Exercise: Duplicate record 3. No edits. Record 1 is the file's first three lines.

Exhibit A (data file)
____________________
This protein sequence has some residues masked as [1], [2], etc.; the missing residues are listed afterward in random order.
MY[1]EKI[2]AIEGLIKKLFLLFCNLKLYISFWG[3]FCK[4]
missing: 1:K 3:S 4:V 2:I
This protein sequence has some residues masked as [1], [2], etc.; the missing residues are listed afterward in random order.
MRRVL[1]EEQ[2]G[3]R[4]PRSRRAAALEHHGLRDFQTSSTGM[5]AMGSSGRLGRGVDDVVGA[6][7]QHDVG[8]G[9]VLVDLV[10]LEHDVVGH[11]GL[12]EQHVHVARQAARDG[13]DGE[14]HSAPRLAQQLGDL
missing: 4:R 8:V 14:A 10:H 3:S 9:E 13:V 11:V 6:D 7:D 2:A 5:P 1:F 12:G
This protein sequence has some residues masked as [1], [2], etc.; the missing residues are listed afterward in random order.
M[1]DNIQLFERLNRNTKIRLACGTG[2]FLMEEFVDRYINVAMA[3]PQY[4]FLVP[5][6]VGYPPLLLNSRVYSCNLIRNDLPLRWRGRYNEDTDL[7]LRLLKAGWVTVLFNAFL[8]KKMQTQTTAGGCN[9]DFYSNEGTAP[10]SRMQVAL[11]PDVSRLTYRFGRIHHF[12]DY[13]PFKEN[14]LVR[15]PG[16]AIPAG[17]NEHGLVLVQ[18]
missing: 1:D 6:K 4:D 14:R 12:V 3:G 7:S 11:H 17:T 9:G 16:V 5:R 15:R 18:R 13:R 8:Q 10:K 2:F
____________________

This protein sequence has some residues masked as [1], [2], etc.; the missing residues are listed afterward in random order.
M[1]DNIQLFERLNRNTKIRLACGTG[2]FLMEEFVDRYINVAMA[3]PQY[4]FLVP[5][6]VGYPPLLLNSRVYSCNLIRNDLPLRWRGRYNEDTDL[7]LRLLKAGWVTVLFNAFL[8]KKMQTQTTAGGCN[9]DFYSNEGTAP[10]SRMQVAL[11]PDVSRLTYRFGRIHHF[12]DY[13]PFKEN[14]LVR[15]PG[16]AIPAG[17]NEHGLVLVQ[18]
missing: 1:D 6:K 4:D 14:R 12:V 3:G 7:S 11:H 17:T 9:G 16:V 5:R 15:R 18:R 13:R 8:Q 10:K 2:F